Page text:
Is the woodland already being actively managed? If so, is there a UKFS compliant management plan in place? If not, you will need to put one in place before removing any timber and in order for the fuel to be RHI compliant.

Access for management

Can the woodland be accessed for management activities? Many woodlands have no paths or vehicular access routes. You may need to install access routes in order to start managing the woodland.


Check whether your woodland falls under any designations using Defra’s Magic service. If the woodland is located within a designated area (e.g. Sites of Special Scientific Interest), this could impact on what activities you are able to undertake within your woodland. You should also check whether any of the trees are covered by a Tree Preservation Order or are in a Conservation Area. You can find this out from your local authority.

What managing woodland involves in practice

Understanding woodlands, assessing their likely potential and putting in place a strategy to achieve that potential in a sustainable way, forms the basis of sustainable woodland management. It is essential that any woodland management activity is planned carefully and that a UK Forestry Standard compliant plan is put in place.

Management plan

The management plan sets out a long-term vision for your woodland. It requires a resource assessment of your woodland’s physical characteristics which in turn will help the identification of opportunities and constraints. A work plan is developed for a five-year period, although the plan usually covers at least 20 years.

The Forestry Commission is the regulatory authority for forest practice in England – we are responsible for setting national standards of forest management, assignment of felling licenses and the provision of woodland grants to support sustainable woodland management practices.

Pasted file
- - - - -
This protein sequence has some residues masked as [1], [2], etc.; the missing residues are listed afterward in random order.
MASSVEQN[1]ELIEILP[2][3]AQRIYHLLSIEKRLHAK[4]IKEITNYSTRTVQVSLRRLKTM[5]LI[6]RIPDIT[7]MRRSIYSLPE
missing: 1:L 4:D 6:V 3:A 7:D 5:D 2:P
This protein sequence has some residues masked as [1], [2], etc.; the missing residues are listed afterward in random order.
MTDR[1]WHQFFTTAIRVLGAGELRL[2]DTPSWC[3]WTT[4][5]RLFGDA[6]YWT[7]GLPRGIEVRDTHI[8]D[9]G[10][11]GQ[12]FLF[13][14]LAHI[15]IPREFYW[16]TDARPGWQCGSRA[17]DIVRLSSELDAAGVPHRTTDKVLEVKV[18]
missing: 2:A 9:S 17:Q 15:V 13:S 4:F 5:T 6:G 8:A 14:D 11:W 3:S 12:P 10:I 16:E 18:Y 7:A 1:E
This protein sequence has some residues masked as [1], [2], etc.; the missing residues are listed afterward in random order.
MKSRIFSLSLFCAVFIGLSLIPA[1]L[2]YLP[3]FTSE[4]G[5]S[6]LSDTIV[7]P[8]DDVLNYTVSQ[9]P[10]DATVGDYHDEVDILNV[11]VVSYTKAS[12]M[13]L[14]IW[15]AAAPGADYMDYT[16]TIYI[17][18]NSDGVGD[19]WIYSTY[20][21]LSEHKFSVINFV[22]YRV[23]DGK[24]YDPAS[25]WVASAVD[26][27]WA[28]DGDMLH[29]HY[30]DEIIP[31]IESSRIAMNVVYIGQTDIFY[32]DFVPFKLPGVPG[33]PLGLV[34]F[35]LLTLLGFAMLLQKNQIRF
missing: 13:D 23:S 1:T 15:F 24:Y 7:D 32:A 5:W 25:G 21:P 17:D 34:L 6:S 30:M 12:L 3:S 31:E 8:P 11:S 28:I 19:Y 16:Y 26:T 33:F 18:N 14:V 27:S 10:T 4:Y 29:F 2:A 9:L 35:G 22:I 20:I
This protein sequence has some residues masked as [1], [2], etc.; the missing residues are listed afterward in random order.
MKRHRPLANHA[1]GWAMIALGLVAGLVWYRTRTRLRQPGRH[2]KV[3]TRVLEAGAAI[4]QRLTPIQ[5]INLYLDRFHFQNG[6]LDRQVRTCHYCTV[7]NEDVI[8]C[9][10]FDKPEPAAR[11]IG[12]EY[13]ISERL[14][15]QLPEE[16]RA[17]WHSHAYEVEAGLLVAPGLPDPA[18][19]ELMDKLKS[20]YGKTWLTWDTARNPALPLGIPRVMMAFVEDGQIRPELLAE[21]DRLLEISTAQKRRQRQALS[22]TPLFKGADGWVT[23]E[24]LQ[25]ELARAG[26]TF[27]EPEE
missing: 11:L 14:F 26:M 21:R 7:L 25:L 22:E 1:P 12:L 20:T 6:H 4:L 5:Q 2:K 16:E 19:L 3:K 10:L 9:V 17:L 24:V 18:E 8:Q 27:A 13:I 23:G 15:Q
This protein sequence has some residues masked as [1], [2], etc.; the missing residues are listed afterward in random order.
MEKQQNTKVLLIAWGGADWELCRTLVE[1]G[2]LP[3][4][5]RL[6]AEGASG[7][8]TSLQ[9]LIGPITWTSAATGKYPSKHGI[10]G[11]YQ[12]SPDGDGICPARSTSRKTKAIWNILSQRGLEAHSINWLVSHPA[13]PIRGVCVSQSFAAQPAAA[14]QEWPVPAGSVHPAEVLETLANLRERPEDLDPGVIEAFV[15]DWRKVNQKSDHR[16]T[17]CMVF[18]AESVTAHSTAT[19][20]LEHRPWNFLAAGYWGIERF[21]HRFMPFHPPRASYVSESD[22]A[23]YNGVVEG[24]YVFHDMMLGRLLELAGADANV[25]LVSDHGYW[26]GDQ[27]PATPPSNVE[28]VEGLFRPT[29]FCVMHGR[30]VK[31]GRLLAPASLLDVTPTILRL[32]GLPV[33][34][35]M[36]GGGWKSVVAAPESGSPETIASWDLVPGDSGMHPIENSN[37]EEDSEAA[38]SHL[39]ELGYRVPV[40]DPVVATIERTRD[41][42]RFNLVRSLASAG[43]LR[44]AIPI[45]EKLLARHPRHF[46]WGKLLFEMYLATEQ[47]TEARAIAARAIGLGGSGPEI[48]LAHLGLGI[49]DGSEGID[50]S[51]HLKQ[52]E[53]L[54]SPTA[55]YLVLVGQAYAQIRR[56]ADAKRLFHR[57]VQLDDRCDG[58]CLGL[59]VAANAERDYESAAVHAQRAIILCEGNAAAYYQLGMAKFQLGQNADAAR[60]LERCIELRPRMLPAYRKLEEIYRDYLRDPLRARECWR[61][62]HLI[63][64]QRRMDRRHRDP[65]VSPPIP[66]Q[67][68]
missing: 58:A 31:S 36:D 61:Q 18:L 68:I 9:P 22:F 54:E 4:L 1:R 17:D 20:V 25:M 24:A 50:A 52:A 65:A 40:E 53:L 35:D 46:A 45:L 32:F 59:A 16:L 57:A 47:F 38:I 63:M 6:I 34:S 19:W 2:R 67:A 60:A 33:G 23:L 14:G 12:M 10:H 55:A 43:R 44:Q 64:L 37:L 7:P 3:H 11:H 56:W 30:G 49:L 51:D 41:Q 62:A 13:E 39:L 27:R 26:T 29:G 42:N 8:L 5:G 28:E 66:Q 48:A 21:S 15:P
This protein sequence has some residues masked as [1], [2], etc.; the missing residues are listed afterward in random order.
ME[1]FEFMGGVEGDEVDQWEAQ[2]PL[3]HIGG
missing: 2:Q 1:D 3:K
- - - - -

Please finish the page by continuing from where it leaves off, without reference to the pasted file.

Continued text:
The UK Forestry Standard (UKFS) is the reference standard for sustainable forest management in the UK. The UKFS, supported by its series of Guidelines, outlines the context for forestry in the UK, sets out the approach of the UK governments to sustainable forest management, defines standards and requirements, and provides a basis for regulation and monitoring.

To demonstrate compliance with the UKFS, your management plan should be developed in line with our woodland management plan template. Using this template means you will be eligible to apply for a woodland planning grant if your woodland is over 3 hectares in size.

If someone in your group has woodland management experience, you may choose to write your own management plan. However, many groups will take on the services of a professional forester who will work with you to develop a vision and plan for the woodland. The professional body of foresters in the UK is the Institute of Chartered Foresters. Members of the institute must abide by its code of conduct, rules and ethics.

Licence to fell

If you intend to fell trees in your woodland, you are likely to need to apply for a felling licence. It is an offence to fell trees without a licence if an exemption does not apply.

Find out if you need a felling licence and how to apply for one

You can apply for a felling licence on its own or as part of a management plan submitted to the Forestry Commission.

Time requirements